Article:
The method might, for instance, help people with diabetes.

“Some peoples’ cells don’t produce enough insulin to counteract the impacts of diabetes. With the CRISPR/Cas9 technique, we might be able to reprogram their cells to produce more insulin,” Kiani said.

A particular benefit of Cas9 is that it is a DNA-cleaving enzyme (sometimes referred to as a DNA scissor) that binds guide RNA to enable highly precise gene editing and regulation.

“Think of guide RNA as the wheels and steering system for driving Cas9 to any part of the genome you want,” Kiani said.

Guide RNA can be programmed to target specific sequences of DNA that are, for instance, parts of genes that have mutated and are causing cancer. Once found by the guide RNA, she said, Cas9 can open the DNA and like a scissor essentially cut it up, thus eradicating the cancer-causing gene mutation.

samira kiani
Samira Kiani

A path toward safer CRISPR-based gene therapies

It’s also possible to modify Cas9 protein so that it retains DNA targeting capabilities but can no longer cut DNA. This method then can be adapted to transiently turn a gene on or off, a process that can be helpful in treating acquired diseases such as cancer and in repairing body tissue.

Turning genes on and off more efficiently is the crux of work Kiani and others detail in their report in Nature Methods. Their focus is on what is called transient gene modulation.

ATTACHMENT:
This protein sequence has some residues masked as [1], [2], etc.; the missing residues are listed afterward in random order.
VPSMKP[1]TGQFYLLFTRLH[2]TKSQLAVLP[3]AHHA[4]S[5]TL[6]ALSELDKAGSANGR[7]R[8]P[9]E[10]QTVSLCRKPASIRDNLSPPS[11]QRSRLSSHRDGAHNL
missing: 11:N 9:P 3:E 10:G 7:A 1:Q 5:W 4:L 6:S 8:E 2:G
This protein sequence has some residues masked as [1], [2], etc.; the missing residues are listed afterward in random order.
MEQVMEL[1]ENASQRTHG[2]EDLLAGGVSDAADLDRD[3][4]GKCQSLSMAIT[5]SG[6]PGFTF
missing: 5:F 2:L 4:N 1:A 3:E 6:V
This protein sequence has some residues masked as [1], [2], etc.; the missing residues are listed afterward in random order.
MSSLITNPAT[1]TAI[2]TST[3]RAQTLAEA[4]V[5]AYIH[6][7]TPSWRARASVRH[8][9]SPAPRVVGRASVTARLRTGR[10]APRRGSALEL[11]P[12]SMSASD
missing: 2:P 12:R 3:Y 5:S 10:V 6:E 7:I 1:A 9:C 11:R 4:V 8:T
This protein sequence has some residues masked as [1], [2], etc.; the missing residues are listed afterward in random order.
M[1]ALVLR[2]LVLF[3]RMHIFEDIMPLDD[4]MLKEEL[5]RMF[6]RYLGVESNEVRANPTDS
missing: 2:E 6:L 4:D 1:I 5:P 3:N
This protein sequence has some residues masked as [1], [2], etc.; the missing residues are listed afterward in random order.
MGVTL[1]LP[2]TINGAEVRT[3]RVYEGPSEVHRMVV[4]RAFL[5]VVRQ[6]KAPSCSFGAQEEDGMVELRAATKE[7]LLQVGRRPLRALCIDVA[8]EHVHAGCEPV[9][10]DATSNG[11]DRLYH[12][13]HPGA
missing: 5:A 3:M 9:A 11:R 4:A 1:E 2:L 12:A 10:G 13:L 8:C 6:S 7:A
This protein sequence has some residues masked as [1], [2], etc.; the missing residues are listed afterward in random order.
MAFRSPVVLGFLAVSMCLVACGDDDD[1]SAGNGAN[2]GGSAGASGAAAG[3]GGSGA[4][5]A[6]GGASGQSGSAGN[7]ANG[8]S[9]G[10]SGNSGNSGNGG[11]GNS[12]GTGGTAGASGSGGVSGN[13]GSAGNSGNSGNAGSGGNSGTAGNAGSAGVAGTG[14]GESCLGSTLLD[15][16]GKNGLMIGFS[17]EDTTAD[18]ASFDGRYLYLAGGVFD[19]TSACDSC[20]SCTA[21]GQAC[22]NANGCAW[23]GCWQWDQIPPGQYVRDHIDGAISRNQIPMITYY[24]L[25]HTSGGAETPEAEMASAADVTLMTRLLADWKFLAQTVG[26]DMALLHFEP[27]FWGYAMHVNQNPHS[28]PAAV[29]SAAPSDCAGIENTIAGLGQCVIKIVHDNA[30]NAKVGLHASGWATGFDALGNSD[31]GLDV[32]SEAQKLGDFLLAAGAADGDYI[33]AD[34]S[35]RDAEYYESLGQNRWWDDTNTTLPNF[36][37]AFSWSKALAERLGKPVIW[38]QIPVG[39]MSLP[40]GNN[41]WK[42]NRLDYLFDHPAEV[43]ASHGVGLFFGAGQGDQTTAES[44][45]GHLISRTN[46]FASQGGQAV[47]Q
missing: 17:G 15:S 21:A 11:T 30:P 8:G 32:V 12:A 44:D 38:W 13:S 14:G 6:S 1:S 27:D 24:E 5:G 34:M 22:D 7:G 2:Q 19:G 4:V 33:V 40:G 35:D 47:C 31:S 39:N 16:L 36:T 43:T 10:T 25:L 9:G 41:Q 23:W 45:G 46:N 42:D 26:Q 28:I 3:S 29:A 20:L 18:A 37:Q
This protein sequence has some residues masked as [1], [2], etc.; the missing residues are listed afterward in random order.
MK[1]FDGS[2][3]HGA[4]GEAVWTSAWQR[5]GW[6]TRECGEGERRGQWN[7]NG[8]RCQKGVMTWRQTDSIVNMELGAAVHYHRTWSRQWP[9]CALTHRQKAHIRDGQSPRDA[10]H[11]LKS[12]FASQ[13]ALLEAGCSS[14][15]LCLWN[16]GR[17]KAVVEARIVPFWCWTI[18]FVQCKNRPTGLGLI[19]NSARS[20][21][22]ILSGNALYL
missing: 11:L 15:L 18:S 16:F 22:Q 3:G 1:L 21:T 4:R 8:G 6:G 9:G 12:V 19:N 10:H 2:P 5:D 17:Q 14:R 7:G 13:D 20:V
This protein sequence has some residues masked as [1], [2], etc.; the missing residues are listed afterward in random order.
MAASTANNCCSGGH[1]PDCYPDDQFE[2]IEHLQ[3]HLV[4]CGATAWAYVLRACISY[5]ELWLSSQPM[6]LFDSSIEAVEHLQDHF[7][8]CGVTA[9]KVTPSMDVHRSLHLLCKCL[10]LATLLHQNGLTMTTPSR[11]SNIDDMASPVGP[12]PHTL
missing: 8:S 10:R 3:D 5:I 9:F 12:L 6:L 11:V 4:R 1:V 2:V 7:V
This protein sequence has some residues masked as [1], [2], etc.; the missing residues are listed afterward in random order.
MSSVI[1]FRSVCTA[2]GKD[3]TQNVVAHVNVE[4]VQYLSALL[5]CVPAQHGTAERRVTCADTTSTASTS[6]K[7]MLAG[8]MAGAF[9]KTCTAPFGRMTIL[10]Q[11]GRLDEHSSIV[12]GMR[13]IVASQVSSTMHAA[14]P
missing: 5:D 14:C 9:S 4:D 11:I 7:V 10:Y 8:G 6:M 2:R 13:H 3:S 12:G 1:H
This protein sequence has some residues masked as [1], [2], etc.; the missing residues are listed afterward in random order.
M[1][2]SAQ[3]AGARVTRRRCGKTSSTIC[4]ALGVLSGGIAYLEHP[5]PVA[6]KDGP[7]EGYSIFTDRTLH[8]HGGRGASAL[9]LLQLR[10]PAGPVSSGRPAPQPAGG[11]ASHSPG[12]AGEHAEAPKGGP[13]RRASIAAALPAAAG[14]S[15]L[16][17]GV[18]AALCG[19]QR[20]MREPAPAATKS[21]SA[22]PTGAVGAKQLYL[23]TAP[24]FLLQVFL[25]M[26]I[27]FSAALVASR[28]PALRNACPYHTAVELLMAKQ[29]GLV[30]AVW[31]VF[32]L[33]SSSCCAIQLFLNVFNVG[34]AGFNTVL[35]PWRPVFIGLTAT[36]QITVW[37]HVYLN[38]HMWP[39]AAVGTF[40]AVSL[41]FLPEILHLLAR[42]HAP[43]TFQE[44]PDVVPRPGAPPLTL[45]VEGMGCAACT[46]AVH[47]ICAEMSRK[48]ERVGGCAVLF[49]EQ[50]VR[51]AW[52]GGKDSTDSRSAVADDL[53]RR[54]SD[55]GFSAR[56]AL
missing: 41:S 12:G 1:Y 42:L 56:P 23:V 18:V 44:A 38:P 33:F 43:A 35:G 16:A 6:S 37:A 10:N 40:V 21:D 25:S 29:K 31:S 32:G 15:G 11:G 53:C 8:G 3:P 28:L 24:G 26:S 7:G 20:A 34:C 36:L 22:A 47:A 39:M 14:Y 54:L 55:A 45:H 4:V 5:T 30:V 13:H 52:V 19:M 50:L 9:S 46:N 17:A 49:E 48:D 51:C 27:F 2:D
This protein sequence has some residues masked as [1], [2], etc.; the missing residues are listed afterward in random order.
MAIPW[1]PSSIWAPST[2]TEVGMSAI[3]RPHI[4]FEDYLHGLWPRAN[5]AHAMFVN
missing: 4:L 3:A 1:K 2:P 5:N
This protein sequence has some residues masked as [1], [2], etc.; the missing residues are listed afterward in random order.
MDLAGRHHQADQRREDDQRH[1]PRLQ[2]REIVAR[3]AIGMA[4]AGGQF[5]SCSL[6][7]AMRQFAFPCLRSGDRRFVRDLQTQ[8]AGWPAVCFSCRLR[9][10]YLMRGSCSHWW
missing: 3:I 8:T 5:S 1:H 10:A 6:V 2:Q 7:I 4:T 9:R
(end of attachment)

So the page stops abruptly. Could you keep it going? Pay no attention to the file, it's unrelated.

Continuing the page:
Kiani and her collaborators — almost 20 researchers at several institutions — have labored for three years to make CRISPR more efficient in transiently turning off the genes.

“That is transiently modulating gene expression. Transient modulation means you can turn genes off and then turn them on again and off again,” she explained.

In the course of their work, the researchers are finding ways to overcome some of the inefficiencies of silencing target genes, improving the use of Cas9 as a gene repressor, learning to more effectively use CRISPR for this purpose and paving the way for new and improved synthetic gene circuit architectures, Kiani said.

The efforts also point the way toward developing CRISPR-based gene therapies and related treatments that can work more rapidly and be safer, by virtue of not permanently changing the DNA code.

Building up the body’s defenses against disease

Kiani noted that much of the progress has stemmed from work led by the other two senior authors of the Nature Methods article: George M. Church, a professor of genetics at Harvard Medical School and a founding member of the Wyss Institute for Biologically Inspired Engineering at Harvard University, and Alex Chavez, a medical doctor and assistant professor of pathology and cell biology at the Columbia University College of Physicians and Surgeons.